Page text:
Monday, February 27, 2012
Many thanks to Robby for bringing to light, just below, the scandal that is this Giubilini and Minerva paper. Surely what is most shocking about said paper, apart from the fact that one of its authors is named 'Minerva,' is the sheer ... well, wastefulness that it seems so cheerfully to countenance. How in heaven's - oh all right, earth's - name do our authors reconcile themselves to the monumental opportunity cost that they propose we incur, with no offsetting benefit (!), here in this world of both great and still-growing scarcity? Are they blind, or are they just cavalier about costs in the manner of over-indulged children?
I am going to hope that our authors soon come to their senses and consider revising the paper along some such fiscally more prudent lines as the following ...
The paper advances two theses, accompanied by a modest two-part proposal upon which both theses converge. The first thesis is that abortion is largely accepted even for reasons that do not have anything to do with the fetus' health. The second thesis is that as the global population increases certain resources, notably those that afford nourishment to human organisms and fuel for transport and manufacturing purposes, will rapidly come under increasing and ultimately unsustainable strain. By showing that (a) both fetuses and newborns do not have the same moral status as actual persons, (b) the fact that both are potential persons is morally irrelevant and (c) adoption is not always in the best interest of actual people, the authors argue that (d) what we call ‘after-birth abortion’ (killing a newborn) should be permissible in all the cases where abortion is, including cases where the newborn is not disabled, and (e) the leftover infant material should be sold for use in the production either of biofuel or of a nutrient for human consumption (including in infant formula) that we call 'soylent green,' the precise allocation to be determined by market prices.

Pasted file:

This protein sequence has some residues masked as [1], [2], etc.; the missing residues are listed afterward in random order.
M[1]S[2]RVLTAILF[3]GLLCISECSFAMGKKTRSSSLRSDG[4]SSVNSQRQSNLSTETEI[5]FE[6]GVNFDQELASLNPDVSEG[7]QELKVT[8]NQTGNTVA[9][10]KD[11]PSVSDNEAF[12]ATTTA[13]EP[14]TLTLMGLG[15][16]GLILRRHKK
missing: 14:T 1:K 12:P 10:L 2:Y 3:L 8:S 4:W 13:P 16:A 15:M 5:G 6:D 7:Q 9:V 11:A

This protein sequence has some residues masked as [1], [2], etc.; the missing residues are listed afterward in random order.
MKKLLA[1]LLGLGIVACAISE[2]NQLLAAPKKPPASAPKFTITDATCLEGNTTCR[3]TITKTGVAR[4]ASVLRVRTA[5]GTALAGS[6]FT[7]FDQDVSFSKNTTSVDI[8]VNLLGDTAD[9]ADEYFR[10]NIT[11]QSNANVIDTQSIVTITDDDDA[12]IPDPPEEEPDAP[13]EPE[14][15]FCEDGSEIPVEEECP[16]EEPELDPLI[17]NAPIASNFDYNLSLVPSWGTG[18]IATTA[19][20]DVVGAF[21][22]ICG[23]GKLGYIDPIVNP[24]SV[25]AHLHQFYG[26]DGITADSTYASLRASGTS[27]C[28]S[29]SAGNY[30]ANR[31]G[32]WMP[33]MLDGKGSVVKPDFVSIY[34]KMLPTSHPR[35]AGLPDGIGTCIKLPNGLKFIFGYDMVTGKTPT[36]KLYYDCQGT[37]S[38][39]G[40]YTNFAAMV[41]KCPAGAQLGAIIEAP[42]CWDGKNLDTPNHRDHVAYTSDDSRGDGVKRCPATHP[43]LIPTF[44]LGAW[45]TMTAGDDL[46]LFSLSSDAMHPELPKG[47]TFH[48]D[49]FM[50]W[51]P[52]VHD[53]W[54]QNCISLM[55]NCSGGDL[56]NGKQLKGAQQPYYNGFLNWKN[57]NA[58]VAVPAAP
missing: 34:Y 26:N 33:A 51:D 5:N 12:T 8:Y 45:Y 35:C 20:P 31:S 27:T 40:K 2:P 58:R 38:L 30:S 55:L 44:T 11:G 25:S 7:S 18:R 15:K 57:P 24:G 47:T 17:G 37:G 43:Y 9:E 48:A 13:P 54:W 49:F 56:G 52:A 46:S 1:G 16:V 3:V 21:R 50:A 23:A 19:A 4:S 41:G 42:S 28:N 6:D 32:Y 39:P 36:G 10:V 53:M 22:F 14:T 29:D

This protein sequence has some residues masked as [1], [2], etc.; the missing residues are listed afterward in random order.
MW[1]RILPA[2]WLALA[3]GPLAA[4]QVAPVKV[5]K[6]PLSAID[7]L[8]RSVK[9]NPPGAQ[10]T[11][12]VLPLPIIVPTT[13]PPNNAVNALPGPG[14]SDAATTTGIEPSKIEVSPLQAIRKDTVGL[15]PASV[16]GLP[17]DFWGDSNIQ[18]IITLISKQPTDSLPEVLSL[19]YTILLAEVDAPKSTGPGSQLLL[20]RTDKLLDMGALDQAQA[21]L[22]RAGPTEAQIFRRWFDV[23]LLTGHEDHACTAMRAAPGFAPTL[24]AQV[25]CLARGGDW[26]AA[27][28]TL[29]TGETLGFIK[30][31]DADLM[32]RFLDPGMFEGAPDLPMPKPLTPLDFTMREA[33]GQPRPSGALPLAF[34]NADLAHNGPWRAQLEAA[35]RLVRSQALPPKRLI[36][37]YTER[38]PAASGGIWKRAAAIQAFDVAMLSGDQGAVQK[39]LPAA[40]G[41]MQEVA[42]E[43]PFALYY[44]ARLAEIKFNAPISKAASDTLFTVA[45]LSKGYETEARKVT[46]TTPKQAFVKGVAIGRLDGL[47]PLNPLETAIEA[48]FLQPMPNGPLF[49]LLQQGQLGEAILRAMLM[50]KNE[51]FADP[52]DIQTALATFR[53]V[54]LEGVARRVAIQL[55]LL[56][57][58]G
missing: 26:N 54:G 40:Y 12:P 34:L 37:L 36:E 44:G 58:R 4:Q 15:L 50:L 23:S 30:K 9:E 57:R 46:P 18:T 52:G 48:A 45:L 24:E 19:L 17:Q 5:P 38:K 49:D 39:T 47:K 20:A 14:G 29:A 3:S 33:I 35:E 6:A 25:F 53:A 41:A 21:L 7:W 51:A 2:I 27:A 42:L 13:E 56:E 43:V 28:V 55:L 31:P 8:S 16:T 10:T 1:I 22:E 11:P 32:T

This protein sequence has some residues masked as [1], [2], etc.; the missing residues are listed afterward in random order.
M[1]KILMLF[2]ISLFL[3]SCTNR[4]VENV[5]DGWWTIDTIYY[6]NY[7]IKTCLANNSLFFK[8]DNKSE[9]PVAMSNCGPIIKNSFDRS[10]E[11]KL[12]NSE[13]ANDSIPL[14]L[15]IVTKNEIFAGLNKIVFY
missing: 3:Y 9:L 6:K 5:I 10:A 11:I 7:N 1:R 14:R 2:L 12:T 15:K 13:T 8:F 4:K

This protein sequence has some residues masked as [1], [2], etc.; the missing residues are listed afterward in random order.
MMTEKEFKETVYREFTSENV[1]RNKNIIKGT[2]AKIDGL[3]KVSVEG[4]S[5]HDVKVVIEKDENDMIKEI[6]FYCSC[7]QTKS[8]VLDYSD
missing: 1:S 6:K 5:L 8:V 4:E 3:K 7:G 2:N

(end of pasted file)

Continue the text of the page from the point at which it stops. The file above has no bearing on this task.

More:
(Eds: As the adage has it, 'you [almost] can't make this stuff up.' I actually think that the more people who see this paper, the better - for reasons implicit in the Podhoretz 'Road to Damascus' story. Many thanks, Robby.)